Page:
My top films of the decade: 2010 – 2019

It seems to be the thing to do – as we enter a new decade, a list of favourite films from the one which is just ending appears to be de rigueur.

So here we are.

I’ve seen other lists where the writers have selected one film from each year of the decade to provide a neat list of 10. But me, I’m making my own rules. My list is 15 (ish) films long, and taken from all across the ten years. And in fact, apart from the number 1 and number 15 films, on any given day any of these films could easily be at any rank in the list.

As far as I’m concerned it’s just a good list of films that have moved, intrigued, amazed or excited me since 2010. Some of them are films I’m not sure I’ll ever watch again because they were so brutal, yet at the same time necessary.

Agree, disagree, it’s all fine. But I got the chance to choose and so I did!

15    Get Out (USA, 2017) / Train to Busan (South Korea, 2016)

And straight away I start with a ‘cheat’ – but as I said before, my rules. Many may consider Jordan Peele’s Get Out and Yeon Sang-ho’s Train to Busan good films, yet perhaps not films of the decade. But I wanted to acknowledge just how much I enjoyed them both. If you’ve been following Marie vs Horror here on The Movie Isle, you’ll know that I have avoided ‘horror’ films over the years. I would never have seen either of these two films if it weren’t for the Marie vs Horror incentive, and I really think they are brilliantly conceived films. They’ve changed my view of what I will consider watching, and that’s why they’re on this list.

14        Under the Skin (UK/Switzerland/USA, 2013)

Scarlett Johansson is an alien prowling the streets of Glasgow in a white transit van, and is totally mesmerising. Beautiful, strange and seductive, it made me look at people through the eyes of an alien as I left the cinema. Amazing soundtrack, too.

13        Nightcrawler (USA, 2014)

Creepy, insincere and manipulative Jake Gyllenhaal goes to extraordinary lengths to record crime on LA’s streets and sell it to 24-hour news channels. Dark, tense and twisted, this is great viewing.

12        Shoplifters (Japan, 2018)

A sublime portrayal of how a family can become a loving and supportive unit when both society and blood ties let it down. The family members are exactly what they need to be for each other and, despite the hardships of their situation on the edges of conventional society, there is so much genuine care and depth of feeling between them that you’re never in any doubt that they will look out for each other. The first two acts of the film have some moments of unbridled joy showing the togetherness of the bunch, and then one simple thing happens which begins the unravelling of everything.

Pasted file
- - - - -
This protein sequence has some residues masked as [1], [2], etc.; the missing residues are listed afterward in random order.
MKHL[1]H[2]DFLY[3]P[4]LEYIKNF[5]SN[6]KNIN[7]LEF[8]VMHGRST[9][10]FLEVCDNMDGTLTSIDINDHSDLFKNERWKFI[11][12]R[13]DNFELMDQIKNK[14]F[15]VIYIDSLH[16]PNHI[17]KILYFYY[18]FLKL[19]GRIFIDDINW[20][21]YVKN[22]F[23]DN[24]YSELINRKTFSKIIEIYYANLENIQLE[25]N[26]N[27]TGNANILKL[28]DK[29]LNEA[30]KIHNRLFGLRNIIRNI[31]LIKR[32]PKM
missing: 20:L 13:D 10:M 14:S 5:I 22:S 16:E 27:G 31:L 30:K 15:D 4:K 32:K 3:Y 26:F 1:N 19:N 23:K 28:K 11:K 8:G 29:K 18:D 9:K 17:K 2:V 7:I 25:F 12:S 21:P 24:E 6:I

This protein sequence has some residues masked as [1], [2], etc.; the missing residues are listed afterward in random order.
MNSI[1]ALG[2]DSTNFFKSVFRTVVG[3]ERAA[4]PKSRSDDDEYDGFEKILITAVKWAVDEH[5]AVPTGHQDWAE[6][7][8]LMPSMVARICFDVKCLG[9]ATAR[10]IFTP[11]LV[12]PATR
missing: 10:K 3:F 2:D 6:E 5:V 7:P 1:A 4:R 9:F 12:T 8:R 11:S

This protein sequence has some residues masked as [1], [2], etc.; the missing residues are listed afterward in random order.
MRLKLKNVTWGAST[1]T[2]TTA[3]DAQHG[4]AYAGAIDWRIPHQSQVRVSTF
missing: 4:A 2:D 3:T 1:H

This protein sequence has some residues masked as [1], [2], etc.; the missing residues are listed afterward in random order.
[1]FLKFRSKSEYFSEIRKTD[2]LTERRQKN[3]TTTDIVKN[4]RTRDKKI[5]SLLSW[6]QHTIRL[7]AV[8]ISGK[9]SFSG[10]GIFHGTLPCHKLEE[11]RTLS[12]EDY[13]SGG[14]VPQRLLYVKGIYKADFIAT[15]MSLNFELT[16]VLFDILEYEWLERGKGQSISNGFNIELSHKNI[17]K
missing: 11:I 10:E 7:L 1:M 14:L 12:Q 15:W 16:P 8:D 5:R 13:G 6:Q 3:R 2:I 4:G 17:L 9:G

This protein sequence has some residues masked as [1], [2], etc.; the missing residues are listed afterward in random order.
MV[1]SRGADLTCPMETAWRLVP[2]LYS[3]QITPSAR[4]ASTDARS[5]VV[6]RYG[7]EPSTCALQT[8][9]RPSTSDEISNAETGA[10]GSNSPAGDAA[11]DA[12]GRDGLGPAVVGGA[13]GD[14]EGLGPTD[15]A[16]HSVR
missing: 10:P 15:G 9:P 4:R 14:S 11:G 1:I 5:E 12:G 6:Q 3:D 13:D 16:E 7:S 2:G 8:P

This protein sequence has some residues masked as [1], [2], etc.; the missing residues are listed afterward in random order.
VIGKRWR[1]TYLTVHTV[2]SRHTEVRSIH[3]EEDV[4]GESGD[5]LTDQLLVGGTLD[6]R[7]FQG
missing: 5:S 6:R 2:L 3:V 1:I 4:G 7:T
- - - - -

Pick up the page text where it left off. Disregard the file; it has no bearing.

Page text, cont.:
11        Call Me by Your Name (USA/Brazil/France/Italy, 2017)

Call Me by Your Name presents something incredibly 80s and yet also something timeless. It doesn’t matter whether the protagonists are straight or gay, this is a universal story about growing up, growing wise, feeling love and feeling pain.

10        The Act of Killing (Denmark/Norway/UK, 2012)

The only documentary on my list, The Act of Killing is a jaw-dropping film in which former Indonesian hit men are invited to re-enact their misdemeanours in whatever form they choose. The truth of what happened over 40 years ago slowly begins to dawn on some of them, with remarkable consequences.

9          Capernaum (Lebanon, 2018)

Challenging and remarkable, with an amazing acting performance from 12-year-old Zain Al Rafeea -and of course credit for extracting the performance must also go to director Nadine Labaki. Following undocumented people in almost unbearable circumstances, scenes with Zain and a baby are both a delight and chilling at the same time. It’s not an easy film to watch at all, but the final shot will steal your heart.

8          12 Years A Slave (USA/UK, 2013)

Director Steve McQueen has taken this difficult story and made it work on-screen. The beauty of the photography contrasts with the ugliness of the behaviour, and we are compelled to watch brutal scenes because they matter. It’s not easy to watch, and that’s the point.

7          Parasite (South Korea, 2019)

Side-swipes at Korean society abound, and just when you think you’ve worked everyone out, all hell breaks loose. Song Kang-ho handles his character’s arc to perfection. The less you know about Parasite before watching the better, so for those in the UK where is hasn’t been released yet, then I’m stopping here.

6          The Lobster (France/Greece/Ireland/Netherlands/UK, 2015)